When you think of great minds in personal finance you may think of Suze Orman, Dave Ramsey, or Jean Chatzky. You probably don’t think of a dog, but perhaps you should.
A few months ago my dog started doing something I had only read about in children’s books… burying dog biscuits in our yard. I remember the first time I saw him do it. I grabbed my wife and exclaimed, “Look at Jake! He’s being a dog!” (Sometimes, I’m not a wordsmith.) For a while, I thought he was just being a stupid dog. This past weekend when he retrieved one of his buried bones, something in my mind clicked.
Biscuits are like money for my dog. He was saving the biscuit for a rainy day when biscuits aren’t readily available. He’s learned to do what so many Americans have difficulty doing… passing up instant gratification for future benefits. I think this is noteworthy for two reasons:
- As my wife reminds me from time to time, “he’s a freaking dog.” (I give him more human-like privileges than most dog owners.) We didn’t train him to bury bones and he’s never seen another dog do it. Saving appears to be hard-wired into his brain… why do we have such difficulty with it?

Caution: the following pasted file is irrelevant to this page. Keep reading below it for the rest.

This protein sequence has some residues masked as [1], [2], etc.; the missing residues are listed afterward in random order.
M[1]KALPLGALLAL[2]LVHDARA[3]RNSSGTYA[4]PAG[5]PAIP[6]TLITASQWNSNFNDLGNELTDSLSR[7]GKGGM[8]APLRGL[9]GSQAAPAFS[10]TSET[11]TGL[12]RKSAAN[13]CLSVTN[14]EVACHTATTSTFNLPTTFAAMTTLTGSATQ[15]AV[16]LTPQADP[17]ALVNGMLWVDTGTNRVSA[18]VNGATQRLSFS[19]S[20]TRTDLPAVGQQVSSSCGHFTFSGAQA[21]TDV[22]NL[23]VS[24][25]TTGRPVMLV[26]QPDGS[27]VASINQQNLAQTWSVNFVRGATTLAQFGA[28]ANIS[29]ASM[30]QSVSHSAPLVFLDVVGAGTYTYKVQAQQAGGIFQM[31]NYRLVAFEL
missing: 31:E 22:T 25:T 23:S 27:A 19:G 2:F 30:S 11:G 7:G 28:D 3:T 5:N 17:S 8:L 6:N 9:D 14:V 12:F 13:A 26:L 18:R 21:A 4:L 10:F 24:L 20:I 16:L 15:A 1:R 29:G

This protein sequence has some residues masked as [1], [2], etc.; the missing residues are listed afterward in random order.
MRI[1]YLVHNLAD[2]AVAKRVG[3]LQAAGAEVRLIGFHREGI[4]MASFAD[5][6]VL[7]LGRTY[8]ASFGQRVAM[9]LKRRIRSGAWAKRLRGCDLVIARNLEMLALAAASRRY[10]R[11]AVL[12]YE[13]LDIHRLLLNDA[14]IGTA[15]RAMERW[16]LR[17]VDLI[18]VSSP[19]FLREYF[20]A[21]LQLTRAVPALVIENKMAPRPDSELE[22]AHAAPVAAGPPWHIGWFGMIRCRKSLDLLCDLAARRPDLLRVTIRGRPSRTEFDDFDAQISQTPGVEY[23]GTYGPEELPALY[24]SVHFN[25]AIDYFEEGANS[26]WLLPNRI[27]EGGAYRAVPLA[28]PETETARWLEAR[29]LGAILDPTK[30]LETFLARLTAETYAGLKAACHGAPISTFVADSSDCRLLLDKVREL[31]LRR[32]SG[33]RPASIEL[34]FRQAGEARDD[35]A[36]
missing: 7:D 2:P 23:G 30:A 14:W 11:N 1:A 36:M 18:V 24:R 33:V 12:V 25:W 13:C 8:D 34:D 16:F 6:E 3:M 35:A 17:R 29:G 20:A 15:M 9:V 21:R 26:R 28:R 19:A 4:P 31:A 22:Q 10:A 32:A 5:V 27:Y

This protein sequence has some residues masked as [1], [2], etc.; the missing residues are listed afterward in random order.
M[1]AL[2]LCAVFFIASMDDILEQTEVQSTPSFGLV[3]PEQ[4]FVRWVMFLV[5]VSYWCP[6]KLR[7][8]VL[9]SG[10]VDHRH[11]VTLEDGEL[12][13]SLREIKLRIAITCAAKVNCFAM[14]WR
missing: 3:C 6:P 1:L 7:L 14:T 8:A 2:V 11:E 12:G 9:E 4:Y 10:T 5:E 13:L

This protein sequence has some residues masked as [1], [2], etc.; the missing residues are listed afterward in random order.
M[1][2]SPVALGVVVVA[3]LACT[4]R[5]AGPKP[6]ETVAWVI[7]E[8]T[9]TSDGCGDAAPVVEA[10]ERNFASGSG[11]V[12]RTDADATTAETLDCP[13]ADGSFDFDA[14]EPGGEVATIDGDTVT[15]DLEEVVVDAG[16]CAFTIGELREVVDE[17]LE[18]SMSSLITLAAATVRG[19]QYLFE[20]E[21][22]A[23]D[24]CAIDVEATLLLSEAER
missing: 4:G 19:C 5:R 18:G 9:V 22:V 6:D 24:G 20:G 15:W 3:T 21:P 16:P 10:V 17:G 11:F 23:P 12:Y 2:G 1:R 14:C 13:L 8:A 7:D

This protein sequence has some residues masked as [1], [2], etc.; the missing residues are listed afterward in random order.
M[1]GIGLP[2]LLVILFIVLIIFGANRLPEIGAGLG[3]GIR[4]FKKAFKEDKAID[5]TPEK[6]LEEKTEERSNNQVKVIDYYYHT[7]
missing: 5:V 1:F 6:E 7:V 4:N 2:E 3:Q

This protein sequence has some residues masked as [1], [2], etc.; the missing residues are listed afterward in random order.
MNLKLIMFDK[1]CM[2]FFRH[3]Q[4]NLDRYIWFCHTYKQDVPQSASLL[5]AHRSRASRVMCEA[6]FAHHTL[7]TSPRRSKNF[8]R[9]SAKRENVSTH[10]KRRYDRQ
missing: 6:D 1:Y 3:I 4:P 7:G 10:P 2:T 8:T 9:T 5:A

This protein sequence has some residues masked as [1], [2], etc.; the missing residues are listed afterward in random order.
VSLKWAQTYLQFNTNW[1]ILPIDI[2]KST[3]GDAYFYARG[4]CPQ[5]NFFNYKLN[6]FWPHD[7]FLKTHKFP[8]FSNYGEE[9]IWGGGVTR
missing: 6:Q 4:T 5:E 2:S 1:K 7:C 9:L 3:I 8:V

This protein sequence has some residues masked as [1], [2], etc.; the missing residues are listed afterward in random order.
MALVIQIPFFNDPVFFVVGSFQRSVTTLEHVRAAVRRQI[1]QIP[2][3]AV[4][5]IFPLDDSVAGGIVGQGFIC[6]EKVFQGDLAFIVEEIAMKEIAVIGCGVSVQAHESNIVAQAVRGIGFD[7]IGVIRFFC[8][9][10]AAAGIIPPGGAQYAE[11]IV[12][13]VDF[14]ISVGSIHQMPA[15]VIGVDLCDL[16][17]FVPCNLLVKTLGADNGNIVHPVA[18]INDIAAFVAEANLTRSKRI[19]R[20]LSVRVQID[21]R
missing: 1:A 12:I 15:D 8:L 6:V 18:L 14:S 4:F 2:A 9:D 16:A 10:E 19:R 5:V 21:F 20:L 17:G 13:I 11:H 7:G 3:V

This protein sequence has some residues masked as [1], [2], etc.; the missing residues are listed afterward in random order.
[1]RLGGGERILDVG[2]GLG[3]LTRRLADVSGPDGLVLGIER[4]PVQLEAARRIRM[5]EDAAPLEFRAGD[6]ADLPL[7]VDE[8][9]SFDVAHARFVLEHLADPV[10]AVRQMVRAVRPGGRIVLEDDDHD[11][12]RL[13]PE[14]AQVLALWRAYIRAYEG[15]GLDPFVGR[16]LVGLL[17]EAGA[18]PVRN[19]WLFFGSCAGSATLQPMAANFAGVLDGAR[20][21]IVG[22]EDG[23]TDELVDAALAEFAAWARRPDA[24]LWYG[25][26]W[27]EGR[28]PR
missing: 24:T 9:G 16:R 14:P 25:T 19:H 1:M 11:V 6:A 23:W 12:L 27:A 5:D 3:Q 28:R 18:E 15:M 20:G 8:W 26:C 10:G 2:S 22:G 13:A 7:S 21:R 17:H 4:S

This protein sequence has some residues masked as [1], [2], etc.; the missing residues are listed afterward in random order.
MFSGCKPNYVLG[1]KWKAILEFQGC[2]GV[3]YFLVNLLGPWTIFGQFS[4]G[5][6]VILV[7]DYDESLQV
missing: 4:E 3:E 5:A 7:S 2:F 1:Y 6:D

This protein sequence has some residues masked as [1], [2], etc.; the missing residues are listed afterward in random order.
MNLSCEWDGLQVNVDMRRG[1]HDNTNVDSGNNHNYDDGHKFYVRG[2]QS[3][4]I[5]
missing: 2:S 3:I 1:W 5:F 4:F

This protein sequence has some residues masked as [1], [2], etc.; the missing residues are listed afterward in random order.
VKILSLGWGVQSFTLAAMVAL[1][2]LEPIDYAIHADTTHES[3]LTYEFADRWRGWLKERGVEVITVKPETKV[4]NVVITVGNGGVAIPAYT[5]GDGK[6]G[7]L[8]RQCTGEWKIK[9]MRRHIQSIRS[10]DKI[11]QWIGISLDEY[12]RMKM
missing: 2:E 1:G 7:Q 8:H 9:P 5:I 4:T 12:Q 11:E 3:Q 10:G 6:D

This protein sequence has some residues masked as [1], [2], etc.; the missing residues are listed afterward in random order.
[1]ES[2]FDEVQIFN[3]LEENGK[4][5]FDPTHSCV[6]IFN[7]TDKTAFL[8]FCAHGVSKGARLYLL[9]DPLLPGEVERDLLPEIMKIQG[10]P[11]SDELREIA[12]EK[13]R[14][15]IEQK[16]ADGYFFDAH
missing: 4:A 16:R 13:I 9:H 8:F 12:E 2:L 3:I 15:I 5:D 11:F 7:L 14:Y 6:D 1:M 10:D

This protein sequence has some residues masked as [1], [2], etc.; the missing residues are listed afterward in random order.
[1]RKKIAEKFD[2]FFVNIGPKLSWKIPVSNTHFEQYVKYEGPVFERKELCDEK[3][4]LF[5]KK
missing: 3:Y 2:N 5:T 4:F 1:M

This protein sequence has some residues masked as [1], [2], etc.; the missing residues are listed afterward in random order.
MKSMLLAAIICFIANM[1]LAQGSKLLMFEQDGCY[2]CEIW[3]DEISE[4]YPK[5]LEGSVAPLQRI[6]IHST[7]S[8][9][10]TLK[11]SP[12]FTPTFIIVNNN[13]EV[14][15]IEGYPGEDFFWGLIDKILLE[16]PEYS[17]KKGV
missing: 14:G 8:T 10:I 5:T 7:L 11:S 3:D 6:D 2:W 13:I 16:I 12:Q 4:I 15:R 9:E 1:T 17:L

- The second reason I find it noteworthy is that there’s significant risk and no reward to burying a bone for later. The bone may get washed away by rain or stolen by zealous squirrel. The bone itself will even likely have less “value” to a dog as it will be covered in dirt. When people save their money in banks, it comes with some security (FDIC) and they are rewarded with interest. People should be the ones doing the saving, not dogs.
This isn’t the only way he saves. Jake loves food – he’ll eat anything and everything and ask me for more. However, we found that if we give him food and leave the house, he won’t eat until we get back. I think his rationale is that there’s no guarantee we are coming back, so he better conserve his food until the providers of his food are back.
Perhaps Fox should create a television show that asks, “are smarter than a dog.”